Global Health Leaders To Exchange Ideas at Malaria Conference
About 50 government officials, nongovernmental organization leaders, agency chiefs and researchers will gather Wednesday at the Wilton Park Conference to collaborate for a conference with the theme: "Malaria: Getting to Zero," Nigeria's Vanguard reports. According to Vanguard, the annual Wilton Park conference typically focuses on health care in developing counties. The Global Health Group of University of California-San Francisco's Global Health Sciences collaborated to organize the conference.
The conference aims to bring stakeholders together to share experiences, lessons and ideas for future collaboration. In addition, the conference will allow leaders the opportunity to exchange knowledge about malaria program implementation and sustainability. The meeting also will emphasize a three-part strategy for malaria elimination. The first part consists of aggressive efforts to address malaria in high-burden regions using all available interventions. The second part aims to eliminate malaria progressively, moving country by country to control the disease. Finally, the third stage will involve research to improve malaria drugs, diagnostic tools and other technologies. The third stage also could involve the development of a potential malaria vaccine. According to Vanguard, stakeholders will measure progress toward the "Getting to Zero" goal in different ways depending on a region's malaria endemicity. High-burden regions can meet the "zero" target by reducing malaria deaths -- particularly deaths among young children -- to near zero. In addition, less-endemic regions can meet the "zero" target by eliminating malaria transmission and contributing to malaria-free regions.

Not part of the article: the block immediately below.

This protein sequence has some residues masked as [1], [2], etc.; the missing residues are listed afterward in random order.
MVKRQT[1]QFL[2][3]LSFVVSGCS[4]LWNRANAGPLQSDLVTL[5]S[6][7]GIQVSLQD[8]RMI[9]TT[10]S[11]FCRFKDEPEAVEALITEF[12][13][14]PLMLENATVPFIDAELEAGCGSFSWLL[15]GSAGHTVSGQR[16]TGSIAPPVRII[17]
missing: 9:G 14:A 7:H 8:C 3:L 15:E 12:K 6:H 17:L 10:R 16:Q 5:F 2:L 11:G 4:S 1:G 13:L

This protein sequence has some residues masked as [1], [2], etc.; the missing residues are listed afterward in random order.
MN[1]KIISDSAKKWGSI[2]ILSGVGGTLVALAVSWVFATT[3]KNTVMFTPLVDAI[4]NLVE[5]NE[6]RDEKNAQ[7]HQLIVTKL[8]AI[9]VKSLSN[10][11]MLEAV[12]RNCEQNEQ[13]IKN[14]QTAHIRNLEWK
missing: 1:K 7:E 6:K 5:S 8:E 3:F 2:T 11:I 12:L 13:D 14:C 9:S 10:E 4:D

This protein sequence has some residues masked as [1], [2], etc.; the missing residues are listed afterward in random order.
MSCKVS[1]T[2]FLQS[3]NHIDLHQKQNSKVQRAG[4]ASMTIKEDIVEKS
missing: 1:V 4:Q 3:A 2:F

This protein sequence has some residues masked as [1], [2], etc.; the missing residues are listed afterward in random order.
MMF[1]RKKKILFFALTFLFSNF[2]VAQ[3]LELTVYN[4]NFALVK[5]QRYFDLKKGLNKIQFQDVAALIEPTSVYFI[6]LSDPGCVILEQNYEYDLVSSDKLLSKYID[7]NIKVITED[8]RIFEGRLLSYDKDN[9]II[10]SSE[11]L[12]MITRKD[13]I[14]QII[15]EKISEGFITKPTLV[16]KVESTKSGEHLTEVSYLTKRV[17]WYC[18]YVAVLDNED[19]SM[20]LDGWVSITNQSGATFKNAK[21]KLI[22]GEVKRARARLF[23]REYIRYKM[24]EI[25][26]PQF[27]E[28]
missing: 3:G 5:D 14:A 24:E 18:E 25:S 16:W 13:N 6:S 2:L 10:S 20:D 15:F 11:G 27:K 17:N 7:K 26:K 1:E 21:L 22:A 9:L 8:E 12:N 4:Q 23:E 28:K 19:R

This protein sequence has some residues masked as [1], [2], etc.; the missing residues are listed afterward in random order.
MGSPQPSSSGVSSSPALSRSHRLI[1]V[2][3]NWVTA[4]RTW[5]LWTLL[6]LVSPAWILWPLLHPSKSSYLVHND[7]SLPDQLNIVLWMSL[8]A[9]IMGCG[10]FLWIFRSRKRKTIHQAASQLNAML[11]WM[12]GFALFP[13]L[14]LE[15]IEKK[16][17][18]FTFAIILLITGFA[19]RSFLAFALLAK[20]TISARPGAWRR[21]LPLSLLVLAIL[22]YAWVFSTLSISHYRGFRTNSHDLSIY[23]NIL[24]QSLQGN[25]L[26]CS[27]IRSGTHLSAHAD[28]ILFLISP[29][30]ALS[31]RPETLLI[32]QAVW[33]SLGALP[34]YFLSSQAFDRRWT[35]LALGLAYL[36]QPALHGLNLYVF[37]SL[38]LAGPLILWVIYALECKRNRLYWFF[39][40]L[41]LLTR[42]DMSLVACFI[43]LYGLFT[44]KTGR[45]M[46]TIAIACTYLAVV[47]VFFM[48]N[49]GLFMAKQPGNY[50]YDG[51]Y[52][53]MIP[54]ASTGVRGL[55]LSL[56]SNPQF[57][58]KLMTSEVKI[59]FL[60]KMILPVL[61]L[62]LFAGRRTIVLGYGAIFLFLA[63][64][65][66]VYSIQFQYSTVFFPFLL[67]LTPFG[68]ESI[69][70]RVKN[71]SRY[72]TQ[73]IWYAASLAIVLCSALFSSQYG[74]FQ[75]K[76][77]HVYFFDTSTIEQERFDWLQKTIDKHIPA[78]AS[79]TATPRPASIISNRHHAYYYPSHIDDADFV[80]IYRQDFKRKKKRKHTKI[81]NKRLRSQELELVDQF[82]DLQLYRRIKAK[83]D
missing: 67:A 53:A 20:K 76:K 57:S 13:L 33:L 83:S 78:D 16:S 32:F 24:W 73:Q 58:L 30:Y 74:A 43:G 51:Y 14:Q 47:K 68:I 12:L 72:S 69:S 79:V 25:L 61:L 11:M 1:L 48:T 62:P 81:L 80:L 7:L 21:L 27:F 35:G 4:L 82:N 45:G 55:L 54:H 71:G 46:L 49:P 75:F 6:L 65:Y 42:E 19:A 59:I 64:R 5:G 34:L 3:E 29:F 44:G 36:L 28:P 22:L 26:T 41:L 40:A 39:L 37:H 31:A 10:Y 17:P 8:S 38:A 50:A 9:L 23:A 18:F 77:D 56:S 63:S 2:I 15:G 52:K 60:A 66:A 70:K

Conference participants will include former British Prime Minister Tony Blair; Ray Chambers, United Nations special envoy for malaria; Richard Feachem, former executive director of the Global Fund To Fight AIDS, Tuberculosis and Malaria; Hiroki Nakatani, assistant director-general of the World Health Organization; Tanzanian President Jakaya Kikwete; and health ministers from several countries (Vanguard, 4/14).